Friday, January 24, 2014
The Lure of Supplements
A young man out walking was involved in a serious hit-and-run accident and ended up in the hospital in a coma. The doctors told his parents that the best course of action was to wait and see how, and whether, his brain healed. They were very distressed and did not want to accept this passive approach; they wanted to do something. After multiple surgeries and time on a ventilator, they began secretly administering high doses of omega-3 fatty acids, fish oil, through his feeding tube based on the advice of a friend. “Fish oil is what the family believes ultimately -- dramatically -- altered his life course, and healed his brain.” This is a wonderful story of a miraculous recovery. After hearing it, it may be tempting to start taking high doses of fish oil hoping to enhance our already healthy brains, but this would be a mistake.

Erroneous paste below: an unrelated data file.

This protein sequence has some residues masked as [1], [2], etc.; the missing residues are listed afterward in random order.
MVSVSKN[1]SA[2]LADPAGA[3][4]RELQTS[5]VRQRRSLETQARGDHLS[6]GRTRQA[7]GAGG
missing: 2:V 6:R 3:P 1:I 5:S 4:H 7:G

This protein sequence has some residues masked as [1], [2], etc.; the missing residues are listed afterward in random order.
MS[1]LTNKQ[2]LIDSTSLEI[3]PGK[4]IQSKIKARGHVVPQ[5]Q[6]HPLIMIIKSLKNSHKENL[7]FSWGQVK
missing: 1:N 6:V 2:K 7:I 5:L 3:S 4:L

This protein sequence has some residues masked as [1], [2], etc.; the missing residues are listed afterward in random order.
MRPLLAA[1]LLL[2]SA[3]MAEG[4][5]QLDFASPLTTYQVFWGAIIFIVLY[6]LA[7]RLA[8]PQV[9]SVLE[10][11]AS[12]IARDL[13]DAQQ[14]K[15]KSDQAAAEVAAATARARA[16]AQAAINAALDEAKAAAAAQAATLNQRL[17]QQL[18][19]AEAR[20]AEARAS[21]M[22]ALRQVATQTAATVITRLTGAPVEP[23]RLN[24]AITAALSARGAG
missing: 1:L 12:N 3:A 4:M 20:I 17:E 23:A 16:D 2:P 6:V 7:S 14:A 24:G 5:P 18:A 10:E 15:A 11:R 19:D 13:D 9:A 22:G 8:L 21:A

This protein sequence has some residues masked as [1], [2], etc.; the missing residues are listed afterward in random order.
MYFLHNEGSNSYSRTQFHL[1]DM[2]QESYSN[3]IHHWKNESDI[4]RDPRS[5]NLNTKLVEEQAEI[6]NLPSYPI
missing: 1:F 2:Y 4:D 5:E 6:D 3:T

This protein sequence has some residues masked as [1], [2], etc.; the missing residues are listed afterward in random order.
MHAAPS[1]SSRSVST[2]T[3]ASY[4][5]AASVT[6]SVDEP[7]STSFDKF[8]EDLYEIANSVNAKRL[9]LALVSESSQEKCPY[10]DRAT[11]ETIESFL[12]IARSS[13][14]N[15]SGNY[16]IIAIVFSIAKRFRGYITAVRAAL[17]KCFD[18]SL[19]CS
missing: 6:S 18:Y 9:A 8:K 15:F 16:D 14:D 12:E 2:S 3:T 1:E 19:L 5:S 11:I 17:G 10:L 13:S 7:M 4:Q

The CNN article reports that there is some science behind it and seven published instances where using fish oil helped heal damaged brains. The treatment has advocates but the article warns: “there are other cases -- likely many more than have been successful -- when fish oil was tried and did not work. And there is a concern among doctors that high doses of fish oil could cause excessive bleeding.” There is really no way of knowing if the family was right to do what they did or correct in their conclusions. Remember, they were acting out of desperation.
Fish oil, like all nutritional supplements, is not generally tested or regulated and should be handled with care, if at all. A renewed warning comes from Johns Hopkins about this lack of testing: “That leaves the effectiveness, quality and safety of herbal supplements questionable.” They go on to list eight bullet points to consider before taking them. The FDA continues to investigate safety concerns by urging doctors and manufacturers to report adverse reactions.
It can be dangerous to be lured by wonderful stories, the recommendations or even news reports in the media.